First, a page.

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Repiratory Distress

What is that hissing noise in the air? Plenty of wheezing and coughing ushering in upper respiratory season.&nbsp; With all this noise, I'm on the lookout for respiratory distress. As I start to see more and more sick kids, my office becomes a cacophony of coughing.&nbsp; While many of the coughs sound horrible, fortunately most of the children I will see do not have any real respiratory distress.<br mce_bogus="1">
What is that hissing noise in the air? Plenty of wheezing and coughing ushering in upper respiratory season.  With all this noise, I'm on the lookout for respiratory distress. As I start to see more and more sick kids, my office becomes a cacophony of coughing.  While many of the coughs sound horrible, fortunately most of the children I will see do not have any real respiratory distress.

I will spend a lot of time this respiratory season talking to parents about respiratory distress and what to watch for. Just like so many things in parenting, observation is the key. Watching your child's breathing when they are coughing or even wheezing is the most important thing you can do. But knowing what is "distress" or "shortness of breath" really often means you need to know what to look for.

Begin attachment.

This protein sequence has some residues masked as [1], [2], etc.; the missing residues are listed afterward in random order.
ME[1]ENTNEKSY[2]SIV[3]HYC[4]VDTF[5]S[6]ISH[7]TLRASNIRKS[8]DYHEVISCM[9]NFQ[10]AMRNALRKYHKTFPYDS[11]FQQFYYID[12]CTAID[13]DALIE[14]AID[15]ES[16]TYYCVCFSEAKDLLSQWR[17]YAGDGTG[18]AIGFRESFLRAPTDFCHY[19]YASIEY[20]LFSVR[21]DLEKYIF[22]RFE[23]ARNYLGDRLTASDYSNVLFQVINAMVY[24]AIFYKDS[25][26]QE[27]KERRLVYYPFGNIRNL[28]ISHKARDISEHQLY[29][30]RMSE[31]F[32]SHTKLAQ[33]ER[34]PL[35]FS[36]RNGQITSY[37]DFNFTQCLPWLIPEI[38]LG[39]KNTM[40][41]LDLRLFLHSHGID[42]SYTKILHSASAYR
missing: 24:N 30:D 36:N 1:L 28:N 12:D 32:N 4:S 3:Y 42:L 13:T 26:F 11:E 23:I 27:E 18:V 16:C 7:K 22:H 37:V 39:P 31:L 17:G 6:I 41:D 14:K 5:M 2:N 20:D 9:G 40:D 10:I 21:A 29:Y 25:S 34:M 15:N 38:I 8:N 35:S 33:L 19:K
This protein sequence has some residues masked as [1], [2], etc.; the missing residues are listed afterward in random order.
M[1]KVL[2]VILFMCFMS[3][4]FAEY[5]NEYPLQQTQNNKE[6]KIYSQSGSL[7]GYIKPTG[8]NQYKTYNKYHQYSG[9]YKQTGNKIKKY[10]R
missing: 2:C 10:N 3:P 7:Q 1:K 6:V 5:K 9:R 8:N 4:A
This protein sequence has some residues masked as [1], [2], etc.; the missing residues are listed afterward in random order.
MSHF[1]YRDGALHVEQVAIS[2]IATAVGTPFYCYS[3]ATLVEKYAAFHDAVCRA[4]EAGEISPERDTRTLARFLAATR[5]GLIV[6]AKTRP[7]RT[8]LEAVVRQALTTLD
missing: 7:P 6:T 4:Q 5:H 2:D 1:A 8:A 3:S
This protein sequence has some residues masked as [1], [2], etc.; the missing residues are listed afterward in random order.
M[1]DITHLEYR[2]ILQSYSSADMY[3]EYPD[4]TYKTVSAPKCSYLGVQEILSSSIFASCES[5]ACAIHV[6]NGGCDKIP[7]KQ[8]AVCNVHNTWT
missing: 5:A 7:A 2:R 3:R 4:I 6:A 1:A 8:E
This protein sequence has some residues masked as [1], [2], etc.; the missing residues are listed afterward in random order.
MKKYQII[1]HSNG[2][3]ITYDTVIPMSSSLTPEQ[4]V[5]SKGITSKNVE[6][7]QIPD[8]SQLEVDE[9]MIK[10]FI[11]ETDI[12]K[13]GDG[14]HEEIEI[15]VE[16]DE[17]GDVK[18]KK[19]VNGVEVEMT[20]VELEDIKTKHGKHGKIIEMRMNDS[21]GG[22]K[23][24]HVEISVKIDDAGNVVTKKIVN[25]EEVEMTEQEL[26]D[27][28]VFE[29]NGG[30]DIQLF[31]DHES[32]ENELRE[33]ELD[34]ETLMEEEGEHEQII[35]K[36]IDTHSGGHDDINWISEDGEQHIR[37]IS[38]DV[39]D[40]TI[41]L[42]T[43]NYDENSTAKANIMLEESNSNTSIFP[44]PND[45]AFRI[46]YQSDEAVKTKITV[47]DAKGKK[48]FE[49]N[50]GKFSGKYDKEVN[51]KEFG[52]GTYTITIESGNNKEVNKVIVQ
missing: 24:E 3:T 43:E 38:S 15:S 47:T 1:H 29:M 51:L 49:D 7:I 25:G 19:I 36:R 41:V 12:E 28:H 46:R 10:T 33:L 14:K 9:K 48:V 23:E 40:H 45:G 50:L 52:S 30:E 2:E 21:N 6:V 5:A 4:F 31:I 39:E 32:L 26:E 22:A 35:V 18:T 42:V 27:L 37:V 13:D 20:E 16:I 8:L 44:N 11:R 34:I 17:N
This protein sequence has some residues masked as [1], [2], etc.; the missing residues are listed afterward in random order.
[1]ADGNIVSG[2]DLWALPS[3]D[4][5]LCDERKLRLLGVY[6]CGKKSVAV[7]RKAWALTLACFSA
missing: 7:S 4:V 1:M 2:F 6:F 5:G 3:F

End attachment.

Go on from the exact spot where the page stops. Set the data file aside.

I just saw a precious little girl in the office, my first patient of the morning. She had a history of a few episodes of wheezing, and did have a nebulizer and medications at home.

When I walked into the room I immediately could see that the little girl was in a bit of respiratory distress. Not only was she coughing (which every other patient seems to be doing), she was also retracting or "pulling".  She was still happy and playing but you could see that she was "working" to breath. Her tummy was moving in and out and you could see her ribs pulling in and out a bit. She was still well oxygenated and pink. 

Her mother had not looked at her chest and had forgotten about her daughter's nebulizer (you know, out of sight out of mind), as she had not used it for 6 months and was not "clued" back into coughs and respiratory season.

A quick review and she remembered what we had discussed last winter and realized that she should have pulled out the nebulizer over the weekend. It is repetition that makes you remember "the home wheezing action plan" and if you only do it once a year it is easy to forget.

Any time your child is coughing, whether they are 2 days or 20 years old, you want to look at their color (pink, not blue) and at their chest. You want to see if they are using their ribs or tummy to breathe. The sound of the cough is not as important as LOOKING at their chests. Whether it is during the day or the middle of the night, take off their shirts, (turn on a light) and look. That is what your pediatrician is doing throughout the season.

Any type of retractions, pulling, or respiratory distress means a phone call and visit to the doctor or ER.  Coughs are usually okay, but never respiratory distress.
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